Multiple Vulnerabilities in Adobe Flash Player Could Allow for Code Execution
MS-ISAC ADVISORY NUMBER:2017-020
Multiple vulnerabilities have been discovered in Adobe Flash Player, the most severe of which could allow for code execution. Adobe Flash Player is a widely distributed multimedia and application player used to enhance the user experience when visiting web pages or reading email messages. Successful exploitation of the most severe of these vulnerabilities could result in the attacker gaining control of the affected system.
There are currently no reports of these vulnerabilities being exploited in the wild.
- Adobe Flash Player Desktop Runtime version 184.108.40.206 and earlier for Windows, Macintosh and Linux
- Adobe Flash Player for Microsoft Edge and Internet Explorer 11 versions 220.127.116.11 and earlier for Windows 10 and 8.1
- Large and medium government entities: HIGH
- Small government entities: MEDIUM
- Large and medium business entities: HIGH
- Small business entities: MEDIUM
Multiple vulnerabilities have been discovered in Adobe Flash Player, the most severe of which could allow for code execution. The vulnerabilities are as follows:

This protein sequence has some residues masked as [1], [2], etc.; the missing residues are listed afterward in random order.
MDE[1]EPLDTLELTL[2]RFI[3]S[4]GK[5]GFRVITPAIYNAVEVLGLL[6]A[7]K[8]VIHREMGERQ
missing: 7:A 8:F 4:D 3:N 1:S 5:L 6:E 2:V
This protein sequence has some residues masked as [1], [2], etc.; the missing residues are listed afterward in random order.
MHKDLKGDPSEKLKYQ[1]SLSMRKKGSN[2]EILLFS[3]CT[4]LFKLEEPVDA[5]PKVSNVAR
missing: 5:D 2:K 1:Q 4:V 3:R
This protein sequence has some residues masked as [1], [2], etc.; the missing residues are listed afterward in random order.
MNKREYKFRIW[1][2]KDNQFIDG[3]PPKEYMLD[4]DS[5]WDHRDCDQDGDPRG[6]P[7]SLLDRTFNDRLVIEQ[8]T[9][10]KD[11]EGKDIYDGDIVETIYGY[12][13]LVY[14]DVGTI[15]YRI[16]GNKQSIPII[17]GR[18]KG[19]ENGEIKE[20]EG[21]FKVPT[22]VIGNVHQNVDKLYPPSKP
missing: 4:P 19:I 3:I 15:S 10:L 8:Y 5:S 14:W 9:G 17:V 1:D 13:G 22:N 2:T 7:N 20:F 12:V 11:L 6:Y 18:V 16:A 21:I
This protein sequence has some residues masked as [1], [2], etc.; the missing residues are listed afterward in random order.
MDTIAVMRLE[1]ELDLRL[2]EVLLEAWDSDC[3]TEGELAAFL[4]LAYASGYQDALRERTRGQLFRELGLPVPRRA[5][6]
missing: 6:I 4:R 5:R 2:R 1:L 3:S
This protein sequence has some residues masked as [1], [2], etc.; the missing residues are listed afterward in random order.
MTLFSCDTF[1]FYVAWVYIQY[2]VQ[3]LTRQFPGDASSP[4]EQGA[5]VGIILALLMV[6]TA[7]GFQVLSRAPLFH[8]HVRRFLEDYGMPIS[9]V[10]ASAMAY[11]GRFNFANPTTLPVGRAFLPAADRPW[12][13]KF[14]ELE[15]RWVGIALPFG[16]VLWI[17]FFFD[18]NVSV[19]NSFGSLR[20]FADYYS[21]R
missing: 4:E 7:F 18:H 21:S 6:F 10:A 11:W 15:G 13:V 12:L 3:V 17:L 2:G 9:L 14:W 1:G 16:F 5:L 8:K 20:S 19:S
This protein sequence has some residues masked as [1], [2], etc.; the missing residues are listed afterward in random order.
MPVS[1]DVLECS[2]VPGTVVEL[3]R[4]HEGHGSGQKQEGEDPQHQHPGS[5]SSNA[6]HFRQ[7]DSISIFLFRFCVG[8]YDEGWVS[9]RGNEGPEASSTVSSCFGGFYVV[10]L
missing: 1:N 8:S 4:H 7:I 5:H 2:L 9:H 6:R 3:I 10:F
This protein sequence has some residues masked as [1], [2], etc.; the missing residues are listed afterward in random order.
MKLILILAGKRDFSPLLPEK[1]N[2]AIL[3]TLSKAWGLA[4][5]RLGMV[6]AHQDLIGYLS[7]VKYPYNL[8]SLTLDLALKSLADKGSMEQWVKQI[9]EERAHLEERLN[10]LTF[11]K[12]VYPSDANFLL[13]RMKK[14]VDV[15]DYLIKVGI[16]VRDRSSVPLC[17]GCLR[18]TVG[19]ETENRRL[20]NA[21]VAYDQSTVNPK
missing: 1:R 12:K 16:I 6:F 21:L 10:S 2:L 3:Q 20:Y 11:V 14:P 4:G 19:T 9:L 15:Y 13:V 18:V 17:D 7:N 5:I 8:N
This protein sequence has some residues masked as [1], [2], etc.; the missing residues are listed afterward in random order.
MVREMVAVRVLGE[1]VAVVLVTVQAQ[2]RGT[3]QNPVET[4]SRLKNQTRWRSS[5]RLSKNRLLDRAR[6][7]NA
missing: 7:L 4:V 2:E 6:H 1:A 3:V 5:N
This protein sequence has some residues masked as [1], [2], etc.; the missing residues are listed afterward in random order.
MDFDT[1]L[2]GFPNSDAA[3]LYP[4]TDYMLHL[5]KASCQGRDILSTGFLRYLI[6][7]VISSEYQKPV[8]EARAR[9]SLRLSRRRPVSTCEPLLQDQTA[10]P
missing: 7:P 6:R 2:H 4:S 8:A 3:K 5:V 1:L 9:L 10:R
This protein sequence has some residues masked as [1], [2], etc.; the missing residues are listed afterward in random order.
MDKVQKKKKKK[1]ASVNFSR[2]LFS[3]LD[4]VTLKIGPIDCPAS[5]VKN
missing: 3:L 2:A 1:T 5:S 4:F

- A buffer overflow vulnerability that could lead to code execution (CVE-2017-2997).
- Multiple memory corruption vulnerabilities that could lead to code execution (CVE-2017-2998, CVE-2017-2999).
- A random number generator vulnerability used for constant blinding that could lead to information disclosure (CVE-2017-3000).
- Multiple use-after-free vulnerabilities that could lead to code execution (CVE-2017-3001, CVE-2017-3002, CVE-2017-3003).
Successful exploitation of these vulnerabilities could allow an attacker to execute remote code in the context of the browser, obtain sensitive information, bypass security restrictions, or cause denial-of-service conditions.
We recommend the following actions be taken:
- Install the updates provided by Adobe immediately after appropriate testing.
- Run all software as a non-privileged user (one without administrative privileges) to diminish the effects of a successful attack.
- Remind users not to visit websites or follow links provided by unknown or untrusted sources.
- Inform and educate users regarding the threats posed by hypertext links contained in emails or attachments especially from untrusted sources.
- Apply the Principle of Least Privilege to all systems and services.